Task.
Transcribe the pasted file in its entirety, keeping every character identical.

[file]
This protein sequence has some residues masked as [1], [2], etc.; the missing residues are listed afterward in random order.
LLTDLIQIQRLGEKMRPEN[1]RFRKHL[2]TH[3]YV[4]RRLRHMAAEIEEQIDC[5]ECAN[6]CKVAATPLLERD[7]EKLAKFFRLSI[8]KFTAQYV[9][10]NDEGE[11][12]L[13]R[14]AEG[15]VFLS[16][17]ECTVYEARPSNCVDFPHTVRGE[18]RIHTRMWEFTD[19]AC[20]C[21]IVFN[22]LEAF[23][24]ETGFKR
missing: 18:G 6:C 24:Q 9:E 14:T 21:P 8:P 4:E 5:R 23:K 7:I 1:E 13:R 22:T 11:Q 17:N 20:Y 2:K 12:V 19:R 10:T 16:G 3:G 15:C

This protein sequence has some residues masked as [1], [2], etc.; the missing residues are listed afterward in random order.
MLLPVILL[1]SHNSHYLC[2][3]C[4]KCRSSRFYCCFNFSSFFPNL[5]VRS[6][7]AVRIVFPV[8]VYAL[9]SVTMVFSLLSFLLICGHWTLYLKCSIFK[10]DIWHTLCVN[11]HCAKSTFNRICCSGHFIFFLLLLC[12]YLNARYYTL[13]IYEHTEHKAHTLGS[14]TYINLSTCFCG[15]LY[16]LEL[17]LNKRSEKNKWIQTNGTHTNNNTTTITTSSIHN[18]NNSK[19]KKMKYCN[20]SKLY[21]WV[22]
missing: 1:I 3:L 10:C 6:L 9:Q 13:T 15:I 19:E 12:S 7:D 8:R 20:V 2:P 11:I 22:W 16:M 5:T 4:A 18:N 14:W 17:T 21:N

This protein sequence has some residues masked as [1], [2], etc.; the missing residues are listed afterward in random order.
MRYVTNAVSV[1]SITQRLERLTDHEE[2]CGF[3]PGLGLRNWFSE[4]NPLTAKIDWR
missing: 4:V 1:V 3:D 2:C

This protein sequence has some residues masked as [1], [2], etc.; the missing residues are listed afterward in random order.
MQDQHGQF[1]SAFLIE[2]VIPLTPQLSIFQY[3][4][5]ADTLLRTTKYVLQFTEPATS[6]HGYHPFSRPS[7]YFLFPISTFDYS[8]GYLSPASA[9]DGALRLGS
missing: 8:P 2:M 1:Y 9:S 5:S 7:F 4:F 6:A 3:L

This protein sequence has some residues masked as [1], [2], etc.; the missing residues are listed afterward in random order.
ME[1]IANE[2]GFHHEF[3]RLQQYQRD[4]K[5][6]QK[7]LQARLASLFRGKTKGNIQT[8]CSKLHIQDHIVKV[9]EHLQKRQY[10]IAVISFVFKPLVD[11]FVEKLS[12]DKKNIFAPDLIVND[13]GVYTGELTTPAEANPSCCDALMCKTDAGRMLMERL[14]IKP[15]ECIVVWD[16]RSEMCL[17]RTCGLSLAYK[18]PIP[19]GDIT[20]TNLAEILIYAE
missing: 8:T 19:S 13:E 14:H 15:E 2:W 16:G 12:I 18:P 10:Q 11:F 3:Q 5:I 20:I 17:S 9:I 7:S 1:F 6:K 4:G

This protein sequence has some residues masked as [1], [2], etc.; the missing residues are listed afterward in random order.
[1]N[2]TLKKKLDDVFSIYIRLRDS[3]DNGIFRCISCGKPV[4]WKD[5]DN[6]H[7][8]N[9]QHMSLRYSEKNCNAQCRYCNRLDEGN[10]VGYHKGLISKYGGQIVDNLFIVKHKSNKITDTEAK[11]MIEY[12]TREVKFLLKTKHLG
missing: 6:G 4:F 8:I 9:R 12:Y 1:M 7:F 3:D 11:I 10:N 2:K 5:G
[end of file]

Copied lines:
This protein sequence has some residues masked as [1], [2], etc.; the missing residues are listed afterward in random order.
LLTDLIQIQRLGEKMRPEN[1]RFRKHL[2]TH[3]YV[4]RRLRHMAAEIEEQIDC[5]ECAN[6]CKVAATPLLERD[7]EKLAKFFRLSI[8]KFTAQYV[9][10]NDEGE[11][12]L[13]R[14]AEG[15]VFLS[16][17]ECTVYEARPSNCVDFPHTVRGE[18]RIHTRMWEFTD[19]AC[20]C[21]IVFN[22]LEAF[23][24]ETGFKR
missing: 18:G 6:C 24:Q 9:E 14:T 21:P 8:P 4:E 5:R 23:K 7:I 1:E 13:R 22:T 11:Q 17:N 20:Y 2:K 12:V 19:R 10:T 16:G 3:G 15:C

This protein sequence has some residues masked as [1], [2], etc.; the missing residues are listed afterward in random order.
MLLPVILL[1]SHNSHYLC[2][3]C[4]KCRSSRFYCCFNFSSFFPNL[5]VRS[6][7]AVRIVFPV[8]VYAL[9]SVTMVFSLLSFLLICGHWTLYLKCSIFK[10]DIWHTLCVN[11]HCAKSTFNRICCSGHFIFFLLLLC[12]YLNARYYTL[13]IYEHTEHKAHTLGS[14]TYINLSTCFCG[15]LY[16]LEL[17]LNKRSEKNKWIQTNGTHTNNNTTTITTSSIHN[18]NNSK[19]KKMKYCN[20]SKLY[21]WV[22]
missing: 1:I 3:L 10:C 6:L 9:Q 13:T 15:I 19:E 12:S 7:D 8:R 20:V 2:P 11:I 22:W 16:M 5:T 4:A 18:N 14:W 17:T 21:N

This protein sequence has some residues masked as [1], [2], etc.; the missing residues are listed afterward in random order.
MRYVTNAVSV[1]SITQRLERLTDHEE[2]CGF[3]PGLGLRNWFSE[4]NPLTAKIDWR
missing: 4:V 1:V 3:D 2:C

This protein sequence has some residues masked as [1], [2], etc.; the missing residues are listed afterward in random order.
MQDQHGQF[1]SAFLIE[2]VIPLTPQLSIFQY[3][4][5]ADTLLRTTKYVLQFTEPATS[6]HGYHPFSRPS[7]YFLFPISTFDYS[8]GYLSPASA[9]DGALRLGS
missing: 8:P 2:M 1:Y 9:S 5:S 7:F 4:F 6:A 3:L

This protein sequence has some residues masked as [1], [2], etc.; the missing residues are listed afterward in random order.
ME[1]IANE[2]GFHHEF[3]RLQQYQRD[4]K[5][6]QK[7]LQARLASLFRGKTKGNIQT[8]CSKLHIQDHIVKV[9]EHLQKRQY[10]IAVISFVFKPLVD[11]FVEKLS[12]DKKNIFAPDLIVND[13]GVYTGELTTPAEANPSCCDALMCKTDAGRMLMERL[14]IKP[15]ECIVVWD[16]RSEMCL[17]RTCGLSLAYK[18]PIP[19]GDIT[20]TNLAEILIYAE
missing: 8:T 19:S 13:E 14:H 15:E 2:W 16:G 12:I 18:P 10:Q 11:F 3:Q 5:I 20:I 17:S 9:I 7:S 1:F 6:K 4:G

This protein sequence has some residues masked as [1], [2], etc.; the missing residues are listed afterward in random order.
[1]N[2]TLKKKLDDVFSIYIRLRDS[3]DNGIFRCISCGKPV[4]WKD[5]DN[6]H[7][8]N[9]QHMSLRYSEKNCNAQCRYCNRLDEGN[10]VGYHKGLISKYGGQIVDNLFIVKHKSNKITDTEAK[11]MIEY[12]TREVKFLLKTKHLG
missing: 6:G 4:F 8:I 9:R 12:Y 1:M 7:F 3:D 11:I 10:N 2:K 5:G